It was Andrew Brown of the Grubaid newspaper who put his finger quite nicely on a politico-religious hypothesis - generally borne out, I think. Certainly I agreed with it when I heard it, at that Guardian Cheese-and-post-colonial-guilt party.
"Seatrout's Law" states that, particularly in the Church of England, the congregations tend to be more conservative on economic issues and more liberal on social ones. The bishops as a body, and the institution as a whole, are conservative on social issues and leftwing on economic ones. Whereas, in my own addendum to Seatrout's Law, I would suggest that clergy - at least on Twitter - are more left wing all round.
And I would like to suggest why this might be.
First up, Church of England lay people tend to be, by the standards of the country, relatively well off and well educated. They are therefore natural Tory folk. They will accept the State - as a national body - is most efficient in delivering things like defence, social security, roads. But they will also generally tend to think that in other areas, the State should back off. And they will quite likely believe - with a great deal of good reason, in my opinion - that what happens to the money they have earned, over a certain point, is up to them. It's theirs, to take home, to spend on port, or support the Church, the local school or Medcins Sans Frontiers as they feel led. They are socially remarkably progressive - many have had 20 years of experience of women priests, and quite often a lifetime of knowing, or knowing of gay people and gay priests. And, in their judgement, they've not done too badly, so live and let live.
While the clergy, by and large, are already part of two redistributive, centralised systems - the Church and the State. Both take money from people, to support others. In the case of the Church, that's mostly the clergy. So it seems to me they mustn't be too uncomfortable with the idea as a whole. They can be progressive socially, as that fits nicely with their worldview. If Jesus was about being kind to people, then let's be kind, by all means. The Green party are kind to Nature as well, so many clergy are warmly attracted to the Greens. Most clergy have arts rather than science degrees. Just thought I'd mention that.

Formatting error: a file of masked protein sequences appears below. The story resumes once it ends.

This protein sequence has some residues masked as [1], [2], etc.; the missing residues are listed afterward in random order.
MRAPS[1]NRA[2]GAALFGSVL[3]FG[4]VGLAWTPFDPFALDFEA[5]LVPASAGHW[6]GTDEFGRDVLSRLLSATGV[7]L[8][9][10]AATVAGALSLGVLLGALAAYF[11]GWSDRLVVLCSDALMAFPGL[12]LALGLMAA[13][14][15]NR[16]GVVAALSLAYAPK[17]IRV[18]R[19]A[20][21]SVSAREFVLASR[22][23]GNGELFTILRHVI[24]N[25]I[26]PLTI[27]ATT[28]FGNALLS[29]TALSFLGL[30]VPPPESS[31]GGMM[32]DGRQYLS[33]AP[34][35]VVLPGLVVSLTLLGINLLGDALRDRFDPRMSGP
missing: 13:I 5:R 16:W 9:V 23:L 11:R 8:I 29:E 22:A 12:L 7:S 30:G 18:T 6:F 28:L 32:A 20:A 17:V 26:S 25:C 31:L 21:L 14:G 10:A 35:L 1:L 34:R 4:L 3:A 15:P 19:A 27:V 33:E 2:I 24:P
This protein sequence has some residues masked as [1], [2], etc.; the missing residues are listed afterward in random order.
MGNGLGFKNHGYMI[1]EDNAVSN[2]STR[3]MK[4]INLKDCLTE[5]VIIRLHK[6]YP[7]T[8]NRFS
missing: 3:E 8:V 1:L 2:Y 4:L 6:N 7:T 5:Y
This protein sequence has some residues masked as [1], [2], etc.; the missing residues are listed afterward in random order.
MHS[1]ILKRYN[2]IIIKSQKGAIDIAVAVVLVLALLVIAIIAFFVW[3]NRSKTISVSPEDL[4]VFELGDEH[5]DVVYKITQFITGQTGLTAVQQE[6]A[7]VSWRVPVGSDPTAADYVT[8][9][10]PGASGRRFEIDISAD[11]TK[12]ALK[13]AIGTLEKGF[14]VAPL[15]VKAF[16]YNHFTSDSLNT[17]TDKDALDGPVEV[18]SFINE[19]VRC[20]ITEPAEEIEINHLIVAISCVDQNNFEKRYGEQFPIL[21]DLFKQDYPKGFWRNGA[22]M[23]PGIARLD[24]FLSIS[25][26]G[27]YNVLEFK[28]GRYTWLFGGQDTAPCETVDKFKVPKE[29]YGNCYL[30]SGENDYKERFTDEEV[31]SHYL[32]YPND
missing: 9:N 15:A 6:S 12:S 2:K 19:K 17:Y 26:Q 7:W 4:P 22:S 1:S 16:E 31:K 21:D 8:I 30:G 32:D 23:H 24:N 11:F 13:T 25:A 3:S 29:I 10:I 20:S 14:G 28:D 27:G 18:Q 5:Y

The Church institution itself, meanwhile, being in existence as an institution, is going to be directly in favour of the current state of affairs. Without centralised, paternalistic, redistributive systems, the Church as institution wouldn't exist. The current state of affairs will do nicely. And, for institutions, change as a whole is tricky. So leaving things economically and socially - will do fine, thanks.
It will be interesting to see how this state of affairs changes as the Church of England becomes populated to a greater degree with young, socially - conservative Anglicans who have moved to this country. Then the current crop of left/left clergy will have a whole new challenge.
I only really went into this ramble to make one little point. When clergy on Twitter throw vitriol at the supporters of UKIP, or even the Tories, they're attacking the intelligence of their own congregations. Just thought I'd mention it.